Can I trim unused css from default.css?

Only using 10% of default.css

Just putting this out there before I dive in to fix this on a project. I just did a coverage report in Chrome devtools and found that 99% of css in default.css is unused on my site. This goes down to 94% when editing an item. So effectively I depend on less than 10% of the default.css.

Site performance heavily affected

When I disable default.css my site moves from 48% score to 88% score using Lighthouse. Of course some things break.

So, my current "mission" is to isolate the 10% I actually need from default.css. Pointer and tips are welcome.

We just pushed something in Volto for a similar-ish problem. See our performance page and the PR for impact

The GitHub - plone/critical-css-cli tool looks like it solves the problem for anonymous users.
There's some CSS for logged in users that it probably won't get.
Was that part of your problem space and how did you address it?

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@pigeonflight: No, we don't really care about the logged-in users, as they'll either have the CSS in cache or they'll go through the anonymous screens first, before getting authenticated. For our use cases, we have a limited number of authenticated users.

I'd say it's definitely possible to enhance the @plone/critical-css-cli to handle authenticated requests. Internally, we use critical and this one uses penthouse

Penthouse supports passing cookies and critical supports passing options to penthouse, so I guess it's a matter of exposing this in some form to the CLI.


I Did not understand all of its docs.
Is it possible to make one CSS that takes ALL pages into account, so one is sure that everything is included ? Passing the sitemap would be nice(?)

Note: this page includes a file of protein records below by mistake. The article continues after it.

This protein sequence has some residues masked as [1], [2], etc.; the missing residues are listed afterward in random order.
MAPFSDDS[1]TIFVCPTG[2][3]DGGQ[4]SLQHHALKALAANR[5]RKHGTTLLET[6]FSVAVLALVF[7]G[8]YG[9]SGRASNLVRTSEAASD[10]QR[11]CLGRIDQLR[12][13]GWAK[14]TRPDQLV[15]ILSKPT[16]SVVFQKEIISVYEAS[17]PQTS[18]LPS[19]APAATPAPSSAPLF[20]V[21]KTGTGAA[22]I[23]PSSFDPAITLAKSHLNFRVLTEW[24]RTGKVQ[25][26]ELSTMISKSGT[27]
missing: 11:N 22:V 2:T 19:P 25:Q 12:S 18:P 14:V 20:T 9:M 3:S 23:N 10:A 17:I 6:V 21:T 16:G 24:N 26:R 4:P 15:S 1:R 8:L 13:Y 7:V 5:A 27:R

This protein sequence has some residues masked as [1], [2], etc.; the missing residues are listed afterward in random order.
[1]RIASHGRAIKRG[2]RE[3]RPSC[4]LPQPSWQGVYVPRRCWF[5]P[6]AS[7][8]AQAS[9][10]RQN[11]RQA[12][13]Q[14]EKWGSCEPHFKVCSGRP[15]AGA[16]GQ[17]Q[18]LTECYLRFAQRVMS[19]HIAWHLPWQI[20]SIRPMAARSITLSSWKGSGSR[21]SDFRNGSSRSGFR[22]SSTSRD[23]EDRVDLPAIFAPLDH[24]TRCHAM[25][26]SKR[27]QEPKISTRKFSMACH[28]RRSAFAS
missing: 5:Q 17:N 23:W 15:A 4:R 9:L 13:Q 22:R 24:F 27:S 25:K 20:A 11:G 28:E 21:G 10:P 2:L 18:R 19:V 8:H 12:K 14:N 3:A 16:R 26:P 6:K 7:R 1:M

What does this mean: the css needs all sizes (media queries) that are defined in the CSS (?)

One more thing: Does this work with (just) CSS-files, or does it care about hard coded CSS that could be in a template ( <style>) ?

You can pass multiple URLs in the command line.

critical-cli https:/

The way it works is this: pupeteer loads the passed URLs and extracts statistics from the browser engine on the CSS rules it encountered while displaying the pages at the provided dimenssions. Then we take these separate CSS files generated for each of the provided URLs and we merge them, while removing the duplicates. As far as I can tell, it doesn't care if a rule comes from a style tag or a css file, as a real browser is used to extract them after rendering the pages, it's not something done based on heuristics.

My personal opinion is that one shouldn't go too crazy with the critical-css tool. In the end, we're adding an extra 10-20kb to each loaded page. For the best possible performance, and most of all in the context of a CMS, where each page is dynamic and combines different addons, a custom critical.css would have to be generated for each content page, right? That's not something that is easy to fit in any infrastructure: you'll want custom async workers, per URL css extraction, invalidation, etc. Crazy.

So, you can pass a few screen dimmensions that would fit your website media query rules and they'll be properly extracted to the generated css.

Based on a bit of additional research... you could consider integrating a tool like

Seems like a paid service for something you could get for free. Have you tried critical-css-cli? Is there a problem with it?

If it supports logged in scenarios it might make sense. I've already use crtical-css cli for non-logged in scenerios.